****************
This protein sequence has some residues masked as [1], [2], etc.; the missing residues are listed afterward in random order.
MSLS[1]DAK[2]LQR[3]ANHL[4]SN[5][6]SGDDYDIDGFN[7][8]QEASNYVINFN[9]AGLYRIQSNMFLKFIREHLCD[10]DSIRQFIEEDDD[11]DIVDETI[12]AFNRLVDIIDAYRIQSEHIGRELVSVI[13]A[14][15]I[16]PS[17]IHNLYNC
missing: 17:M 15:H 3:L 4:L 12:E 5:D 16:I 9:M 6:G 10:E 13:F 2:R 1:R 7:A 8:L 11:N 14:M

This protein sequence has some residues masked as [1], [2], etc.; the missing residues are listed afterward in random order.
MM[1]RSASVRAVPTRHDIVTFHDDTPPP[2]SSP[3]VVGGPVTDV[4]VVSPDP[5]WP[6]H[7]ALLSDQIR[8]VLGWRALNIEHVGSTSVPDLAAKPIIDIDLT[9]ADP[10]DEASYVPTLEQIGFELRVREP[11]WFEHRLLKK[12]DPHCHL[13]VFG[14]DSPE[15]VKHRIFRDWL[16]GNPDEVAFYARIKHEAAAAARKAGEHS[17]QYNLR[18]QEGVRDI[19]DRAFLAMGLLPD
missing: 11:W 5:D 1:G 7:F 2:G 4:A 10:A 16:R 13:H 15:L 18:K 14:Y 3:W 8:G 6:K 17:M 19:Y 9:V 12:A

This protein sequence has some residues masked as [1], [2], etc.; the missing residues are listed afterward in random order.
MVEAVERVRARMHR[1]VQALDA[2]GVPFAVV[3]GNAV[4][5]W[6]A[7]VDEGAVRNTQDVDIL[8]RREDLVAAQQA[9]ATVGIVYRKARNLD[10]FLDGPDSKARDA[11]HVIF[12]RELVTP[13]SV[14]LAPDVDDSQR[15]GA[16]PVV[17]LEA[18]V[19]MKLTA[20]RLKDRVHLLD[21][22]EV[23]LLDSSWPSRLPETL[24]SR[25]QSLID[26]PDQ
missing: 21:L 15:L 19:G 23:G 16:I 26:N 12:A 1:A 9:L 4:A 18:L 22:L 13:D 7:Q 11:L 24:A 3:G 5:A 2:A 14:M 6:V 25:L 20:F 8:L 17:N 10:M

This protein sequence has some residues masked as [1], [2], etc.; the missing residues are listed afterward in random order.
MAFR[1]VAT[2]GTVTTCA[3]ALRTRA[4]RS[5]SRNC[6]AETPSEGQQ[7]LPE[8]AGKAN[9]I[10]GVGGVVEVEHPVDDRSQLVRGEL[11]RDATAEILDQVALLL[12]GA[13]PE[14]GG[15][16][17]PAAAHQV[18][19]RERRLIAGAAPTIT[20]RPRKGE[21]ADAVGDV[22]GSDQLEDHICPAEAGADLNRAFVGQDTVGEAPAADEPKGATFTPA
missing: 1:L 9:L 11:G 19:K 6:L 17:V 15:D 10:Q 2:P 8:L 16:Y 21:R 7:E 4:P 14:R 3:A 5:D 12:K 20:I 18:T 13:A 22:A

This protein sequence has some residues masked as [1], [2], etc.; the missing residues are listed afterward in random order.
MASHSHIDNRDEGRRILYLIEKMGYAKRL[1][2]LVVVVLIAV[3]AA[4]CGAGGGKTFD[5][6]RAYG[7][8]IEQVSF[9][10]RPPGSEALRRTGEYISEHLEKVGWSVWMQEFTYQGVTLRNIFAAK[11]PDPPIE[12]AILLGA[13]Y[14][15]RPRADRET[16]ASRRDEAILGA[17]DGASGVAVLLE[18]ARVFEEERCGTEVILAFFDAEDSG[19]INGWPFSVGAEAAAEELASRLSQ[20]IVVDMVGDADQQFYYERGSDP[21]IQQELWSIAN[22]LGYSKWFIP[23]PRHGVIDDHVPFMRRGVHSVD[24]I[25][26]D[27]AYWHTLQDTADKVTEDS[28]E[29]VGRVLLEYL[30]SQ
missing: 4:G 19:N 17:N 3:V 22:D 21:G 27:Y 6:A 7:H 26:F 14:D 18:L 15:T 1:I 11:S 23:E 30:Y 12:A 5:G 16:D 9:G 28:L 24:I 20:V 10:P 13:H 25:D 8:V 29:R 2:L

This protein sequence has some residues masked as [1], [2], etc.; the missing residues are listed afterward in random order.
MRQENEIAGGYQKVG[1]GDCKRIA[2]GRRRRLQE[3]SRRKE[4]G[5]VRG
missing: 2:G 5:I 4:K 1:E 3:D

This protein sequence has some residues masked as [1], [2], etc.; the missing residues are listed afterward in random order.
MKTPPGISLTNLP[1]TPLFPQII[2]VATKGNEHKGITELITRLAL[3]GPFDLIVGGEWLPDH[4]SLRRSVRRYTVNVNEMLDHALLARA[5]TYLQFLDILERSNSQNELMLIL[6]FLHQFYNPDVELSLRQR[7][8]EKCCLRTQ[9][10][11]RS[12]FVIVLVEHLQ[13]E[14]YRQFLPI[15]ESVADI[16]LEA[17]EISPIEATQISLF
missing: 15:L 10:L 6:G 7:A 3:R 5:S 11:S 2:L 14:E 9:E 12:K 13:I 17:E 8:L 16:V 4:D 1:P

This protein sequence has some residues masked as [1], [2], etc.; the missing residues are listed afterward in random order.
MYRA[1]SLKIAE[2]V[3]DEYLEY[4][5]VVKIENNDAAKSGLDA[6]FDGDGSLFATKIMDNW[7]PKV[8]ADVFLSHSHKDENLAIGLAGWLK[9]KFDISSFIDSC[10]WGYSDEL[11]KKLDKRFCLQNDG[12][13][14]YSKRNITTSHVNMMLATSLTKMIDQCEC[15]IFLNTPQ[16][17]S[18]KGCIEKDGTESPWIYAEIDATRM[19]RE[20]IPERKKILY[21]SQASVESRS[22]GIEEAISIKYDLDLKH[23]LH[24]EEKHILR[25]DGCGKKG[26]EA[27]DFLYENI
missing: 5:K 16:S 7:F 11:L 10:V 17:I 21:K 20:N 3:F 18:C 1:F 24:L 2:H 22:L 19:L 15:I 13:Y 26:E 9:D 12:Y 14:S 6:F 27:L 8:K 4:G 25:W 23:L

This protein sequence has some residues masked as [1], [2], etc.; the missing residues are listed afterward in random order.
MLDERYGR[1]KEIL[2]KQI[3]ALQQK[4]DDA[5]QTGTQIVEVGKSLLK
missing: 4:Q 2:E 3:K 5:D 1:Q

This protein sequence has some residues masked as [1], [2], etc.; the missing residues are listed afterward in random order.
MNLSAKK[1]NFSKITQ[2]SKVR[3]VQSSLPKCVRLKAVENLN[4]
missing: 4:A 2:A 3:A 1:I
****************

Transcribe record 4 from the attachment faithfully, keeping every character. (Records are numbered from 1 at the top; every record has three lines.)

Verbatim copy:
This protein sequence has some residues masked as [1], [2], etc.; the missing residues are listed afterward in random order.
MAFR[1]VAT[2]GTVTTCA[3]ALRTRA[4]RS[5]SRNC[6]AETPSEGQQ[7]LPE[8]AGKAN[9]I[10]GVGGVVEVEHPVDDRSQLVRGEL[11]RDATAEILDQVALLL[12]GA[13]PE[14]GG[15][16][17]PAAAHQV[18][19]RERRLIAGAAPTIT[20]RPRKGE[21]ADAVGDV[22]GSDQLEDHICPAEAGADLNRAFVGQDTVGEAPAADEPKGATFTPA
missing: 1:L 9:L 11:G 19:K 6:L 17:V 15:D 10:Q 2:P 8:L 16:Y 21:R 7:E 4:P 14:R 3:A 5:D 12:K 20:I 18:T 13:A 22:A